lists  /  announce  owl-users  owl-dev  john-users  john-dev  passwdqc-users  yescrypt  popa3d-users  /  oss-security  kernel-hardening  musl  sabotage  tlsify  passwords  /  crypt-dev  xvendor  /  Bugtraq  Full-Disclosure  linux-kernel  linux-netdev  linux-ext4  linux-hardening  PHC 
Open Source and information security mailing list archives
Hash Suite: Windows password security audit tool. GUI, reports in PDF.
[<prev] [next>] [thread-next>] [day] [month] [year] [list]
Date: Thu, 2 Jul 2015 10:31:36 +0100
From: Kevin Beaumont <>
Subject: [FD] Microsoft Office - OLE Packager allows code execution in all
 Office versions, with macros disabled and high security templates applied


OLE Packager is a feature introduced in Windows 3.1, which ran "up to"
Windows XP:

It is still present in every version of Microsoft Office, on every Windows

It allows you to embed any file into Office documents.  It is also very
dangerous and there is no way to disable it.

To test, open Word 2010/2013 and select Insert -> Object -> Create from
File, and drop an executable into the document.  Double clicking the
executable then spawns the executable.  You can also right click the file
name, to change the name and use a custom icon.  You can use the Draw
functions to draw a white box over the file extension.

This isn't new (although I think most people aren't aware this function is
still active).

There's all sorts of problems, though:

- You can bypass many mail gateways and antivirus products by simply saving
the document as an .RTF file - these also support OLE Packager objects.
Most products I've tested fail to scan for Packager objects inside RTF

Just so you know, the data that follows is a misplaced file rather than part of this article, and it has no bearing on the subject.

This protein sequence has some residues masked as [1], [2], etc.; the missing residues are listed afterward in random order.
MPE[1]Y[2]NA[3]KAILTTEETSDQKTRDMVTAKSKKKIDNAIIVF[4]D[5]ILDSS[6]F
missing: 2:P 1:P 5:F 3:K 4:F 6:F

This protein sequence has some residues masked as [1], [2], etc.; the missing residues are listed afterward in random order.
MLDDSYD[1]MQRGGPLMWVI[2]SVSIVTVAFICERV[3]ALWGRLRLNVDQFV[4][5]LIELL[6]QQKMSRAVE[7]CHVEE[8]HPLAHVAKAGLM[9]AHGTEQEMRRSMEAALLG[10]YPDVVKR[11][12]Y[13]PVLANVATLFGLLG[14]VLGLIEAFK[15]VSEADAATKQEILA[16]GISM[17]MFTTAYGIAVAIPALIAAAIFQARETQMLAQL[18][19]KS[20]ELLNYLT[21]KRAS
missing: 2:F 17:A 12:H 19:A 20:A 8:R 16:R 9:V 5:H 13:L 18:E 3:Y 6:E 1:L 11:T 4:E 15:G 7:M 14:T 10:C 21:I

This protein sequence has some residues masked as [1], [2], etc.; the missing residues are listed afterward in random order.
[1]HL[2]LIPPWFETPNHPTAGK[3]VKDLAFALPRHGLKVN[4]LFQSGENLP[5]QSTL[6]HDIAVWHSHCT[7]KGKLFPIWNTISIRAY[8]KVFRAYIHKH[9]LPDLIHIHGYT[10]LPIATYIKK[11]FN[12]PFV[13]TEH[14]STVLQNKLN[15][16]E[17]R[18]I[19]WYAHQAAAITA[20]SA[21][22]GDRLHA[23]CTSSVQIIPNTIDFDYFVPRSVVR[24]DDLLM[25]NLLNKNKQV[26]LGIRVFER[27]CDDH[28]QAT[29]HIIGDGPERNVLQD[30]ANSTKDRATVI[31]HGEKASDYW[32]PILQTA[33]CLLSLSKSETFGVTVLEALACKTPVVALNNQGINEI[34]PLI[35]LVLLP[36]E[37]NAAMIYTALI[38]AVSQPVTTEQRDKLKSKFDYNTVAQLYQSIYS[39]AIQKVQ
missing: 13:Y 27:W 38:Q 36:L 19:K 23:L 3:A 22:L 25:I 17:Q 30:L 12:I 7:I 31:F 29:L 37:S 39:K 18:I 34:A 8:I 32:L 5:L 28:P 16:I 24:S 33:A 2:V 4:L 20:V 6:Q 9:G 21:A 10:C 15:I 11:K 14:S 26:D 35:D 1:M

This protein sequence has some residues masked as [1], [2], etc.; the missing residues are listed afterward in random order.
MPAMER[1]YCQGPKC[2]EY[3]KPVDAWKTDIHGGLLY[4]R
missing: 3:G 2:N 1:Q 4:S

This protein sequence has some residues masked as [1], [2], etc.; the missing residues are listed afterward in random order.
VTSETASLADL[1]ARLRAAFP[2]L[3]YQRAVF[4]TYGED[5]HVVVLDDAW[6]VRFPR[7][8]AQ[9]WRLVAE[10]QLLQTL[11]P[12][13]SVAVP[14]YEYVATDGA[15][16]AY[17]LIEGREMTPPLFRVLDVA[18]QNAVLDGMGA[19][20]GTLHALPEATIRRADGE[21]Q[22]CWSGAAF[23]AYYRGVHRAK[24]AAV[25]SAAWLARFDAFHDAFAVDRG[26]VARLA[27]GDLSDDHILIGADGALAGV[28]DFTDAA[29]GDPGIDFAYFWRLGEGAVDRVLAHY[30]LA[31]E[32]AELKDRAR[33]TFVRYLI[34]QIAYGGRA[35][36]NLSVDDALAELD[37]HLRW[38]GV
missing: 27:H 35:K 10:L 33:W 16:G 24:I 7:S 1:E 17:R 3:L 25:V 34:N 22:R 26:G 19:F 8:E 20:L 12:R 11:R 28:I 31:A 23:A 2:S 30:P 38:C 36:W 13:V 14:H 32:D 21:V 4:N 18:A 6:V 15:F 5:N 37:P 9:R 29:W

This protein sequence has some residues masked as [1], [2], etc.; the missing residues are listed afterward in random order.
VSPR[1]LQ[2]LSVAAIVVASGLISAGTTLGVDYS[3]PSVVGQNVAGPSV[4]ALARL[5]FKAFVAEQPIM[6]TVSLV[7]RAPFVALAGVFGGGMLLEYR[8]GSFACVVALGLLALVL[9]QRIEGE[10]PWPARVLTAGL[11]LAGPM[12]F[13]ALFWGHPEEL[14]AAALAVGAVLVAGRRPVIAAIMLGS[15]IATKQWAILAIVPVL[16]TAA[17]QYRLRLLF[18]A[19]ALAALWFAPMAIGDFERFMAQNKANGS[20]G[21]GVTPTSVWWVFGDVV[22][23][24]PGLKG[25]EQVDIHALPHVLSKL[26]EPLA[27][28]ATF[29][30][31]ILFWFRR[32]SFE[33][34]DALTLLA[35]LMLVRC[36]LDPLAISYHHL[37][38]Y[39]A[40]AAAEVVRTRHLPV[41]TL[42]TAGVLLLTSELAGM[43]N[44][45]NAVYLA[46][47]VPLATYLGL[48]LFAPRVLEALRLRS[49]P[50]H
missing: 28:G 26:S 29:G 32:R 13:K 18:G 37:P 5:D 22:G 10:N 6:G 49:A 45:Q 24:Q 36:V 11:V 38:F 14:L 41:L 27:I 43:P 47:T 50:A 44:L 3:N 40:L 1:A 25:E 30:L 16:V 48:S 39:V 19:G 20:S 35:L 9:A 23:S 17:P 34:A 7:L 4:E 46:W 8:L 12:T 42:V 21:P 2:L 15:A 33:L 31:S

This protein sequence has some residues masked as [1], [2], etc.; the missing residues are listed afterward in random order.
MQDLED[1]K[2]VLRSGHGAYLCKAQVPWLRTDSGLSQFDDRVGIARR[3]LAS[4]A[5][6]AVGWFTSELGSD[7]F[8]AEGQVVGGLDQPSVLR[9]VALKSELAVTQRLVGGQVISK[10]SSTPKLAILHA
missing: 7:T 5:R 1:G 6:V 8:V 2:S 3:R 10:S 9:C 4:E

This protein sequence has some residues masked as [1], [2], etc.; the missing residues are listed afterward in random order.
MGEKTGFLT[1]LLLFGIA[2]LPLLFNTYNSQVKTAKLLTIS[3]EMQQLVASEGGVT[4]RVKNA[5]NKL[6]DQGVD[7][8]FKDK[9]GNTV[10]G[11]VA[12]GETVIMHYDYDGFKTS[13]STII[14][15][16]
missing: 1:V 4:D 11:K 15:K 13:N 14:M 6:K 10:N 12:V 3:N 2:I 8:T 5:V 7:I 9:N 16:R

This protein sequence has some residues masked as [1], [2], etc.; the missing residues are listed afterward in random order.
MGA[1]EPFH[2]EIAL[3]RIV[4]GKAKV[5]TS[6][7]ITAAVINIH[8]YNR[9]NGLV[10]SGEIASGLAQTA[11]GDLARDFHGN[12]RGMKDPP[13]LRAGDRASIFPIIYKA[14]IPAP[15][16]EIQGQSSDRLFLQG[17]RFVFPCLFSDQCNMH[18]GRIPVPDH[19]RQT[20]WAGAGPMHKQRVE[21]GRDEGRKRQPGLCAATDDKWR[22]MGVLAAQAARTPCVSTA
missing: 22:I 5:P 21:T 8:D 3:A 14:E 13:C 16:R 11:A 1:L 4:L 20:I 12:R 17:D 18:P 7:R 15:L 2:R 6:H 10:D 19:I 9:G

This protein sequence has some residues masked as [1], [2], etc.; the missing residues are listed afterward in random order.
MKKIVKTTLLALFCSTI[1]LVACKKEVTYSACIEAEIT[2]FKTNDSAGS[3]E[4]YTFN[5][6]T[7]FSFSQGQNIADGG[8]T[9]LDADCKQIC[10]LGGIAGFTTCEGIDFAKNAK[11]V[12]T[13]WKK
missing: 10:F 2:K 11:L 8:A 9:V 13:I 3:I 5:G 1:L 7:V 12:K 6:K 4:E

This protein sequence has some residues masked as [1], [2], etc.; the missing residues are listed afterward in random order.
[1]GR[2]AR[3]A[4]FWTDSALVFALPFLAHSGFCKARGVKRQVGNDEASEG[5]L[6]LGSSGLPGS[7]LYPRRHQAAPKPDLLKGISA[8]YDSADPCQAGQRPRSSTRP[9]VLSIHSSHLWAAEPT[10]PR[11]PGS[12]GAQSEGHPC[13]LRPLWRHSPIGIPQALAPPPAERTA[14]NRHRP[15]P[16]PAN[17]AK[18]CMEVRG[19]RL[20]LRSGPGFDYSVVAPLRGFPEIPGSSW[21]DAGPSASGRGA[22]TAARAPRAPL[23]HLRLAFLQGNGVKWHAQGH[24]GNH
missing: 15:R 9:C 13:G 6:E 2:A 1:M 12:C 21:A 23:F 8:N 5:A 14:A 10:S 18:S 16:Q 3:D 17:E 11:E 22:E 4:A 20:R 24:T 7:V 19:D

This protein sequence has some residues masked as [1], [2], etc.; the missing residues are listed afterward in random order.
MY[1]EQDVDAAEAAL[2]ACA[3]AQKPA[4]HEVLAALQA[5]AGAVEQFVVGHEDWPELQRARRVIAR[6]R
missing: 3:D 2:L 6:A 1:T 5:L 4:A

files, which are in turn then opened in Word by default.

- A dll file called packager.dll is used to determine if the file extension
can execute code via a static list, and displays a warning for the user to
click through.  There is no way to disable the Packager functionality, so
every Enterprise/Gov/Org/user has this functionality enabled right now.

- The DLL file hasn't been kept up to date.  For example, you can use .PS1
(PowerShell) embeds without any security warning.  There's a lot of file
types now you can execute code with without warning, basically.

- You can also embed executable code within ZIP files, to completely bypass
the warning.

- The files are executed from your %appdata% folder, which is trusted for
things such as Windows Scripting Host.  So for example, you can use
malicious .js files to execute full code, wrapped in a ZIP, with absolutely
no warning to the user nor ability to disable the functionality, even with
Group Policy/high security Office templates etc.

I've tried this technique with most of the large cloud based email
filtering companies and it just sails past them.  I've also tried two
anti-exploit products (Malwarebytes Anti-Exploit and a company I won't name
due to NDA) and it doesn't trigger their protection.  No antivirus product
detected anything suspect during testing.

I notified Microsoft of my research back in March, but from the dialogue
I've had it's a supported feature dating back to the early 90s.  It also
appears to be supported going forward.  I think it blows apart security
models and basically provides an easy way to detonate code on PCs far
behind firewalls - my belief is organisations should be able to disable
this feature, and it should probably be disabled by default in future
Office versions.

As a mitigation, you can install Microsoft EMET and manually add
packager.dll to ASR.


Sent through the Full Disclosure mailing list
Web Archives & RSS:

Powered by blists - more mailing lists